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Bike Lane Boom

Author: Bike East Bay

Date: December 12, 2017

By Dave Campbell, Advocacy Director

A version of this article first appeared in the Fall 2017 issue of Bike East Bay’s RideOn magazine, one of many benefits of membership. Join or renew your membership today.

Berkeley is connecting the dots for people bicycling. With two new protected bike lanes near completion on Bancroft Way and Hearst Avenue this fall, and five additional protected bike lanes in the works, a safe and family-friendly bicycling network will soon link downtown with UC Berkeley campus neighborhoods. Bike East Bay is pushing for our East Bay cities to prioritize protected bike lanes, and Berkeley is leading the way by adopting protected bike lane networks as the gold standard for people-friendly streets.

Members like you are key to building streets that dedicate space for bicycling. Here is a look at how your support for grassroots action and persistent advocacy laid the groundwork for Berkeley’s protected bike lane boom.

Hearst Avenue: From Pop-Up to Reality

Thousands of people walk, bike, and take transit on Hearst Avenue every day to get to the north side of campus or connect to downtown Berkeley. Lack of bike lanes, heavy bus traffic, and a steep uphill stretch made this street intimidating for people bicycling. When the City of Berkeley won a regional grant in 2015 to rebuild Hearst Avenue, Bike East Bay saw an opportunity to upgrade this important campus connection.

With a large grant in hand, we knew the city could deliver a world-class project for Berkeley bicyclists. While early designs called for business-as-usual bike lanes, Bike East Bay challenged the city’s public works department to upgrade the design to physically protected bike lanes. The city responded that the street was too narrow and too much parking would have to be removed. Undeterred, we measured the street and redesigned the parking ourselves to show it could work.

After months of back and forth, the City of Berkeley finally agreed to install protected bike lanes…but stopped one block short of completing the bikeway to Shattuck Avenue, the main street through downtown Berkeley. At this point, Bike East Bay put our grassroots power into action. We asked members and volunteers to help “pop-up” a demonstration protected bike lane at Berkeley Sunday Streets in October 2015. By building the temporary protected bike lane on the very block in question, we showed residents and decision-makers it made sense to fully connect Hearst Avenue to downtown.

The pop-up was a success! After gathering petition signatures in support from most of the neighbors on the block, we convinced the city to complete the bikeway from Euclid Avenue all the way to Shattuck Avenue. We expect construction to be completed on this five-block protected bike lane in fall 2017.

Partnering with AC Transit on Bancroft Way

Meanwhile, on the south side of campus, changes were long overdue for Bancroft Way. Over 10,000 people a day depend on buses that travel in the southside neighborhood of UC Berkeley, but loading and congestion made service unreliable. People were forced to dash across three lanes of traffic or play hopscotch with buses and cars on a street with no bike lanes. With campus-goers shifting away from driving, Bike East Bay partnered with AC Transit to redesign Bancroft way to prioritize safety and dedicate space for people who walk, bike, and take transit.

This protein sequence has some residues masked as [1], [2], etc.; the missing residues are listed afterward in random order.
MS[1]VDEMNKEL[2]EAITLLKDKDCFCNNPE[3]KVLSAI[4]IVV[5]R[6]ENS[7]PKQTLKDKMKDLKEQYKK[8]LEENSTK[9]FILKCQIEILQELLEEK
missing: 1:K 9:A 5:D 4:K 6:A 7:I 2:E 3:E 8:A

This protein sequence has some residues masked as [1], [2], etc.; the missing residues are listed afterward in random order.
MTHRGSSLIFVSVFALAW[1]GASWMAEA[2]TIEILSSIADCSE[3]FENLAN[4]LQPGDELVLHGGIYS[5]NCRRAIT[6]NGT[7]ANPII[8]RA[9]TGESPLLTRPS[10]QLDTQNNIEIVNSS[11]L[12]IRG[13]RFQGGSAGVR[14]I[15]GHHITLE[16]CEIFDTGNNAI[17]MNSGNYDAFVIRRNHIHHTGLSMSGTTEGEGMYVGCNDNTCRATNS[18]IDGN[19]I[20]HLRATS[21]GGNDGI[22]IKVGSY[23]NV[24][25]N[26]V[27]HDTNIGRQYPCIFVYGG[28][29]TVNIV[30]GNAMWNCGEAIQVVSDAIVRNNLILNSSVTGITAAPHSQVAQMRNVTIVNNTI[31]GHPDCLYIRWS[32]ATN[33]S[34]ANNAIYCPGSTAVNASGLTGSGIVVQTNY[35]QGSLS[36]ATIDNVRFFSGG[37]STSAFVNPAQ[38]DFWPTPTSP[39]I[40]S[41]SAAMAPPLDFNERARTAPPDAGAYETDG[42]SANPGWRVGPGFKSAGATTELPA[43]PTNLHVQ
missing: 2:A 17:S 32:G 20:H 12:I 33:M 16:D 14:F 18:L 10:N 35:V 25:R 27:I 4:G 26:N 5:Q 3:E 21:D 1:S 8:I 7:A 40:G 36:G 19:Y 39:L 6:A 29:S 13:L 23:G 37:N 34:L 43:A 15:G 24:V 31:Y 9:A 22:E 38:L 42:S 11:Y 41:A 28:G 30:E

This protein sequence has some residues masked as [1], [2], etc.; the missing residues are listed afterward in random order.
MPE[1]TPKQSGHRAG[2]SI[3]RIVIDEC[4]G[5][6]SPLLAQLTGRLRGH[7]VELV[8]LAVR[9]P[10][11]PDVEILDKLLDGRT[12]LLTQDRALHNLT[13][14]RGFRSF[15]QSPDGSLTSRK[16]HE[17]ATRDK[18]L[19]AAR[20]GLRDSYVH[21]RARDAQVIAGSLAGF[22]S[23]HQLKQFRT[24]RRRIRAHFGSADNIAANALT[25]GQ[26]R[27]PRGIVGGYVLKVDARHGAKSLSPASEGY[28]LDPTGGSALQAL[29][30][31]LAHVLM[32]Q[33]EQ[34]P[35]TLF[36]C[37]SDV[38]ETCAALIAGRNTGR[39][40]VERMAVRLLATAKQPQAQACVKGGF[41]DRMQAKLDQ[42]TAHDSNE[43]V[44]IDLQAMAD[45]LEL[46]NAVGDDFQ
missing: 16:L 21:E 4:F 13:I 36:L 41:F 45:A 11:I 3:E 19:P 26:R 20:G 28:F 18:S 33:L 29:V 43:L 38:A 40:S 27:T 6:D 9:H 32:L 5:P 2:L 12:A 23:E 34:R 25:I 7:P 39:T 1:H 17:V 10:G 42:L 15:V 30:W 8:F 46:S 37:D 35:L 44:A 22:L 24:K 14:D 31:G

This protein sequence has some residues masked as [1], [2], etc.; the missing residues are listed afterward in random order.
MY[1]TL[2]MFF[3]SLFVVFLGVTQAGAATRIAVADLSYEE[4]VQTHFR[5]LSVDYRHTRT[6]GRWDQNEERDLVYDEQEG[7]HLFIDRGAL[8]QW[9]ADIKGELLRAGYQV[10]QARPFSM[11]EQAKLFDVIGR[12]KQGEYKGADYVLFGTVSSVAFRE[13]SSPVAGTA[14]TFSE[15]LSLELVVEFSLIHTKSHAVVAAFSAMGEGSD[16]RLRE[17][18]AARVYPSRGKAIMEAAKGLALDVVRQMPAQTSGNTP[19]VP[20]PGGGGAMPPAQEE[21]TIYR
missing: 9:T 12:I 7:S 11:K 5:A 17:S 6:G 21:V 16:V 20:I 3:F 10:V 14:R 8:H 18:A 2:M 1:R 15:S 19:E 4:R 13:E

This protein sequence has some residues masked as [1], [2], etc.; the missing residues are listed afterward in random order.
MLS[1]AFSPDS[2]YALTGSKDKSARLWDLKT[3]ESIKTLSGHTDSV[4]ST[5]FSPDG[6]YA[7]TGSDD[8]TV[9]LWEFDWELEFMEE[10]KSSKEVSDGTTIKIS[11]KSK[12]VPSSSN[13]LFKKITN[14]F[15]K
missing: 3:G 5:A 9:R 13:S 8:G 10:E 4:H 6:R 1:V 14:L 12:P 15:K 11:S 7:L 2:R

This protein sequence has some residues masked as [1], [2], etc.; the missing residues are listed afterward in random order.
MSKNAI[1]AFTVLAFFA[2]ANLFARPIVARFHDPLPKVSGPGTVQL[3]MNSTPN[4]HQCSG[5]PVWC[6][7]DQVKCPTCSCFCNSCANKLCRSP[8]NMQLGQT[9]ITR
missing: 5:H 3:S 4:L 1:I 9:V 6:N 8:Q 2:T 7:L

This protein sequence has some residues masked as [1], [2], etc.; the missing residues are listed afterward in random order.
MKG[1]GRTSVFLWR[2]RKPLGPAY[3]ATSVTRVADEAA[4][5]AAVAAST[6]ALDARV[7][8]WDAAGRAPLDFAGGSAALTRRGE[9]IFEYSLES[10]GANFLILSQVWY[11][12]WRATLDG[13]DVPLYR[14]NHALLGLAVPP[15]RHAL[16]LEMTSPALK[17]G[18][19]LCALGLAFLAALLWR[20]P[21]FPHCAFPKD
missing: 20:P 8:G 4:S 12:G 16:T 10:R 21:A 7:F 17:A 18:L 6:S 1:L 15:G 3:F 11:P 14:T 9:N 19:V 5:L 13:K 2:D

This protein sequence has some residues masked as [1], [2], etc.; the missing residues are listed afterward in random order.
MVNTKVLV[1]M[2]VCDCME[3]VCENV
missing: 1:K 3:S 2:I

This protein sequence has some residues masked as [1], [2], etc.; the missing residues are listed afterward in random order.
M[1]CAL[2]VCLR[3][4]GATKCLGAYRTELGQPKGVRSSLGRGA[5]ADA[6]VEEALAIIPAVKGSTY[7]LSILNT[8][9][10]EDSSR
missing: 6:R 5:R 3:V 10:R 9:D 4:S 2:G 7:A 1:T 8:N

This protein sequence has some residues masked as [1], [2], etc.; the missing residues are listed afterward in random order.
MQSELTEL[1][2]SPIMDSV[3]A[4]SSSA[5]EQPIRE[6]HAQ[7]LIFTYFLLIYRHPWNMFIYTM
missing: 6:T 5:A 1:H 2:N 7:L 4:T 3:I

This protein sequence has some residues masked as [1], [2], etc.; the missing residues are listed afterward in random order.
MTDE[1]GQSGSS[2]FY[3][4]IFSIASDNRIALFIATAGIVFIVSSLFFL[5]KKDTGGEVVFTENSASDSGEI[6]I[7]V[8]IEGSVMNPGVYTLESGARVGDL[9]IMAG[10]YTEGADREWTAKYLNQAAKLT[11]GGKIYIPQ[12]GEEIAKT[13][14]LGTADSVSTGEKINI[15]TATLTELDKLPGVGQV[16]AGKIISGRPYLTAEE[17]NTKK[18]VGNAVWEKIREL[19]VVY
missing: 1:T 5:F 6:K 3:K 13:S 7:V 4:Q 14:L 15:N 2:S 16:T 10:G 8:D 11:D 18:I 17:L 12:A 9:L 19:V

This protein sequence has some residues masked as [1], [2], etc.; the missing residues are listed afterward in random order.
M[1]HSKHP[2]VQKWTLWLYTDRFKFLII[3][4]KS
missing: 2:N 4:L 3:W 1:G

Nearing completion this fall, the new Bancroft Way features shorter crosswalks, a two-way protected bike lane, dedicated bus lanes, and overlapping benefits for everybody using the street. Neighbors and campus-goers now only have to cross two — rather than three — lanes of traffic to visit local businesses and university facilities. People taking the bus will have faster and more reliable bus service. The dedicated bus lane will also reduce leapfrogging — and potential collisions — with car drivers and bicyclists.

As bicyclists, two-way protected bike lanes enable you to bike uphill on Bancroft Way (the street remains one-way for drivers). Bancroft’s protected bike lanes connect Dana Street with Fulton Street, making these the first connected protected bike lanes in the East Bay.

“More people are riding to campus every year,” said UC Berkeley’s transportation planner Todd Henry. “This new protected bike lane will get you there safely and give your friends the confidence to try biking as well.”

Graphic by Fidel Alfredo Leon Diaz, Bancroft Way intern

Connecting the Network

Hearst Avenue and Bancroft Way are just the beginning. We envision a network of protected bike lanes around campus and downtown Berkeley, which can be achieved through extending existing bikeways and adding north-south connections. And we’re pushing the City of Berkeley to do it in the next three years. See our plans for growing the downtown network on the map above.

It is an ambitious plan and Bike East Bay members laid the groundwork to make it possible. In 2014, you got out the vote for Measure BB, which will fund much of the street repaving associated with these projects. In 2017, you came together to develop a strong Berkeley Bike Plan. Your voices defended and passed an innovative bike plan that — by specifying a network of 20 protected bike lanes — sets a high bar for the city and a powerful example for the rest of the East Bay. Thank you for your support. Bike East Bay will continue to hold the city accountable to this visionary plan for years to come.

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